It was right there. Already cooked. So convenient and lukewarm. 

Teenaged starvation + peer pressure = me basically lying in a pan of Hamburger Helper like some pathetic human-Garfield.  It was all so wrong and perverted, but it tasted so damn good. 

I cried in my bed that night like I had just had shameful hobo sex, my flesh smelling like it had been rubbed down with raw meat.

Up until pretty much right now, Melissa was the only one who knew meat had touched my PETA-anointed tongue but she vowed to keep quiet. I felt terrible about it, like I was such a fraud.  But slip-ups happen and I suspect it's more normal than the staunchest vegetarians will admit, like it's some dirty, bloody cow carcass of a secret. I still wonder if there’s some sort of code I should be following.

Should self-flagellation happen the next time I accidentally eat chicken disguised as a biscuit at a Chinese buffet? What is my penance? Sneaking meat is the dark underbelly of vegetarianism, like nuns fapping to pictures of Justin Bieber. No one talks about it. But sometimes, meat happens, folks.

In 2006, I would occasionally eat fish while I was pregnant, but I was trying to grow a healthy baby then so it made me feel like I wasn't really cheating. (Don't worry, Henry and my doctor knew what kinds of fish were OK for preggos to eat; I wasn’t sitting around eating bonbons and mercury sandwiches.) I vowed to stop after the baby was born, and I was doing so well until a few months later on vacation and some "friends" tempted me with sushi. You guys. It was so amazing!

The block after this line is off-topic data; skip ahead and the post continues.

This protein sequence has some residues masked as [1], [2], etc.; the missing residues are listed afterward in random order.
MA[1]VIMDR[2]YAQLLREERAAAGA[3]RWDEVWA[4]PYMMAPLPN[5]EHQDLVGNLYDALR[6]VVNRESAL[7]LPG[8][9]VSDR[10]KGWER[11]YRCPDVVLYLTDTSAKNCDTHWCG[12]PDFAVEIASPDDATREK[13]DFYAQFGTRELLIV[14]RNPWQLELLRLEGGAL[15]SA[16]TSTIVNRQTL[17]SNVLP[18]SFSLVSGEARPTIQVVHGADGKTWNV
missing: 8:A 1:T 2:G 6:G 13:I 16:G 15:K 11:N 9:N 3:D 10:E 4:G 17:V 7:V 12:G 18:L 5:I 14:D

"Don't worry, I won't tell anyone!" one of them said when I started crying at the table about feeling guilty. But that girl was such a snake, she probably went home and made a filtered LiveJournal post about it. (We are no longer friends, FYI.)

That was pretty much the gateway food for me. I resisted the urge for quite some time, but then I gave up and openly became a fish-eater and stopped calling myself a vegetarian because I ain’t no fraud.

Sushi, you guys. It is so good

As of last week, I am back to eating "nothing that has a face." I couldn’t take the guilt anymore, and the constant reminder that my mom would think she had won the war if she ever found out I was casually chewing sashimi like bubble gum. However, if you ask my son, he will tell you that Mommy eats meat when no one is home. Which could be true if I knew how to cook that shit. But I don't. So, nice try, son.


I was a vegetarian for three years before someone asked me, "So are you ovo-lacto?"

"Ok," I answered. Because I didn't know there were different kinds of vegetarians! My three years of barely-passing Latin classes in high school at least helped me figure out that it meant I was a vegetarian who also ate dairy.

I was a vegetarian for six years before I found out that I wasn’t supposed to be eating food made from gelatin because it contains animal by-products. Two vegetarians actually had a shouting match about this at one of my game nights and I quietly shirked away because I didn’t want to get involved. 

I was a vegetarian for ten years before I was finally able to accept that “vegetarianism” is not synonymous with “skinny.” We can still eat cake and cookies. And potato chips. And milk shakes . And Kit-Kats.

I’ve been a vegetarian for eighteen years and I still don’t know what to do with tofu. It just sits there in the package, looking all slimy and wet. And the “firm” and “extra firm” versions are just as jiggly, so whaddup, tofu? Explain yourself. 

My friend Amber recently told me she wanted to add tofu to her diet and started asking me questions about it. Questions make me nervous because my response is usually "I don't know." Or just a shrug if I'm feeling like three words are just too much to muster. I’m conversationally ambivalent.

I had to text Henry and ask him what kind of tofu Amber should buy, because while I've come a long way in that I can now name more vegetables than peas and carrots, don't ask me about tofu.